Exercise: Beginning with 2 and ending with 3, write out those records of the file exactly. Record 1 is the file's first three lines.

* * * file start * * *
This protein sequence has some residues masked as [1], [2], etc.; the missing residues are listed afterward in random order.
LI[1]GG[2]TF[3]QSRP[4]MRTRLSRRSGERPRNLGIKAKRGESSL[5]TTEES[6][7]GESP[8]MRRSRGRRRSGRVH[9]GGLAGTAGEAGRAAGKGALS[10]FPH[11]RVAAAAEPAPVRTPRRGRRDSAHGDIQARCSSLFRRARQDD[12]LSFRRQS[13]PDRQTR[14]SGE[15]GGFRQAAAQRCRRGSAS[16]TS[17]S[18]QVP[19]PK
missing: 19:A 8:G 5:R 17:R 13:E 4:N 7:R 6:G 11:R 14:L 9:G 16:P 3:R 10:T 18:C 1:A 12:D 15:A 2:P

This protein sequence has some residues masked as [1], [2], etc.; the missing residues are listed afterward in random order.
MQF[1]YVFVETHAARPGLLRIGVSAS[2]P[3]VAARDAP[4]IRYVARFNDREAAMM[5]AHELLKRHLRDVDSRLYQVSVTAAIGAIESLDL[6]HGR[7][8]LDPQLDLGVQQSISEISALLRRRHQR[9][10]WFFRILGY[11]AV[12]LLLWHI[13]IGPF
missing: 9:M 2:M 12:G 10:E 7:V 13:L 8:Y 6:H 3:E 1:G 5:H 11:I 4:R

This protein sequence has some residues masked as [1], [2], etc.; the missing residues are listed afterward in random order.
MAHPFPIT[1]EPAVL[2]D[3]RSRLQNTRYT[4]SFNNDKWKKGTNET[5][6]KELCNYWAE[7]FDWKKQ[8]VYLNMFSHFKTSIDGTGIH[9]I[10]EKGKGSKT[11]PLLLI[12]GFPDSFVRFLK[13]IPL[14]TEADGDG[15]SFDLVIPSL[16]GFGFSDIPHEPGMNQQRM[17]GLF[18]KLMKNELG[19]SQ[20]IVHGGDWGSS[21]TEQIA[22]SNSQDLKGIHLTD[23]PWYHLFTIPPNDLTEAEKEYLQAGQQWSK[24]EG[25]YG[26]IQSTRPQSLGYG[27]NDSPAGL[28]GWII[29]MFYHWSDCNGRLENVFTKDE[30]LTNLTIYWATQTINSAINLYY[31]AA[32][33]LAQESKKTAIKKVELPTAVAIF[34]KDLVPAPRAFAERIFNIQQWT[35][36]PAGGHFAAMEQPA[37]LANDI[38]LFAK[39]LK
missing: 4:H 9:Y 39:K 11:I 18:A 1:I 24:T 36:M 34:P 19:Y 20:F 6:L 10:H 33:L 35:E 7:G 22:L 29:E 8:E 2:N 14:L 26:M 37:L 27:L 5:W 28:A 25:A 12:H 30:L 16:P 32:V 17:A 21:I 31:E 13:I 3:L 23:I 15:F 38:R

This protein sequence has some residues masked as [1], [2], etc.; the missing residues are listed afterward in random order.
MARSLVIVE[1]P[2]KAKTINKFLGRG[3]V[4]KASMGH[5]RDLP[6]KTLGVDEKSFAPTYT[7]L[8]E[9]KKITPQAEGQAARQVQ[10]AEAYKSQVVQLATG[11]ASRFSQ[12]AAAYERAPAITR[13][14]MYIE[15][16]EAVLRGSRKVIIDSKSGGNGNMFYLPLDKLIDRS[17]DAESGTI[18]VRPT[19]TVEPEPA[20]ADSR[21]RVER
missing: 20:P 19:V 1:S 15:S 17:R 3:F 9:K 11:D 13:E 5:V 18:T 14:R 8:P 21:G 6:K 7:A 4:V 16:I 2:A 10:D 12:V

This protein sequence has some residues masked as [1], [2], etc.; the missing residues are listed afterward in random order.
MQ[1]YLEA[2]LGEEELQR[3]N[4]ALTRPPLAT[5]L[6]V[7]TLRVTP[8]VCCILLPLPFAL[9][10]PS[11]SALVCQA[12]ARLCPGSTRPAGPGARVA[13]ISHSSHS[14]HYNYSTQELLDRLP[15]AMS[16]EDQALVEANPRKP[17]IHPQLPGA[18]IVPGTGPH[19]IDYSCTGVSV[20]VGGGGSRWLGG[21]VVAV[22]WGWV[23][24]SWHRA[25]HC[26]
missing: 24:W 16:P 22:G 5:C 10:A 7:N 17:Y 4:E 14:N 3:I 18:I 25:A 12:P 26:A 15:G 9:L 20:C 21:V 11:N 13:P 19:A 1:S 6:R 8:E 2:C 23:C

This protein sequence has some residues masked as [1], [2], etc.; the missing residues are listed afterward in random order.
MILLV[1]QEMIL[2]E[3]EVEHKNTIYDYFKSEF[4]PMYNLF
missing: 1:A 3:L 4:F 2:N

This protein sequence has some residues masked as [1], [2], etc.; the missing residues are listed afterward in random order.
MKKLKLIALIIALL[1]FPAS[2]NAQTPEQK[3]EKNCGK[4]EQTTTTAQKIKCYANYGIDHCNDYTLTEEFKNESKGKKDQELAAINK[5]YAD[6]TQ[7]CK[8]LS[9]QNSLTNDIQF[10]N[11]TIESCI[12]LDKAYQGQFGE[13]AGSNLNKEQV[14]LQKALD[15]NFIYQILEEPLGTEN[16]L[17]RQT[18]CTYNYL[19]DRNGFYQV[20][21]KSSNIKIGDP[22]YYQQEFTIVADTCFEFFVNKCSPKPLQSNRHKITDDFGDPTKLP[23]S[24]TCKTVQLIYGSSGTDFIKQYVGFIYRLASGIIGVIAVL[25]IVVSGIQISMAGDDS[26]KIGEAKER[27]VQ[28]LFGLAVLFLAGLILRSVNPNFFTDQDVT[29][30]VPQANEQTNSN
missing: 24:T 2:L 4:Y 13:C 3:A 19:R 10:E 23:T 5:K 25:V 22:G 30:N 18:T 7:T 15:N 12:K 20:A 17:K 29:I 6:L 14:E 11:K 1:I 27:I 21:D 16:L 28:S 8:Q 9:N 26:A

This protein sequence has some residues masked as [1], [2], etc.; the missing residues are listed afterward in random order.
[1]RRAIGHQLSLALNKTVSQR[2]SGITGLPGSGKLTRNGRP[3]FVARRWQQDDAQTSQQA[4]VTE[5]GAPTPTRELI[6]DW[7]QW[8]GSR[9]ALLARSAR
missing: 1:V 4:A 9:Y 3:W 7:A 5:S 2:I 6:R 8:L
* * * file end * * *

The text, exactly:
This protein sequence has some residues masked as [1], [2], etc.; the missing residues are listed afterward in random order.
MQF[1]YVFVETHAARPGLLRIGVSAS[2]P[3]VAARDAP[4]IRYVARFNDREAAMM[5]AHELLKRHLRDVDSRLYQVSVTAAIGAIESLDL[6]HGR[7][8]LDPQLDLGVQQSISEISALLRRRHQR[9][10]WFFRILGY[11]AV[12]LLLWHI[13]IGPF
missing: 9:M 2:M 12:G 10:E 7:V 13:L 8:Y 6:H 3:E 1:G 5:H 11:I 4:R

This protein sequence has some residues masked as [1], [2], etc.; the missing residues are listed afterward in random order.
MAHPFPIT[1]EPAVL[2]D[3]RSRLQNTRYT[4]SFNNDKWKKGTNET[5][6]KELCNYWAE[7]FDWKKQ[8]VYLNMFSHFKTSIDGTGIH[9]I[10]EKGKGSKT[11]PLLLI[12]GFPDSFVRFLK[13]IPL[14]TEADGDG[15]SFDLVIPSL[16]GFGFSDIPHEPGMNQQRM[17]GLF[18]KLMKNELG[19]SQ[20]IVHGGDWGSS[21]TEQIA[22]SNSQDLKGIHLTD[23]PWYHLFTIPPNDLTEAEKEYLQAGQQWSK[24]EG[25]YG[26]IQSTRPQSLGYG[27]NDSPAGL[28]GWII[29]MFYHWSDCNGRLENVFTKDE[30]LTNLTIYWATQTINSAINLYY[31]AA[32][33]LAQESKKTAIKKVELPTAVAIF[34]KDLVPAPRAFAERIFNIQQWT[35][36]PAGGHFAAMEQPA[37]LANDI[38]LFAK[39]LK
missing: 4:H 9:Y 39:K 11:I 18:A 1:I 24:T 36:M 34:P 19:Y 20:F 6:L 10:H 33:L 35:E 7:G 22:L 29:E 8:E 2:N 14:L 26:M 37:L 27:L 5:W 28:A 25:A 12:H 30:L 16:P 32:V 17:A 21:I 31:E 13:I 3:L 23:I 15:F 38:R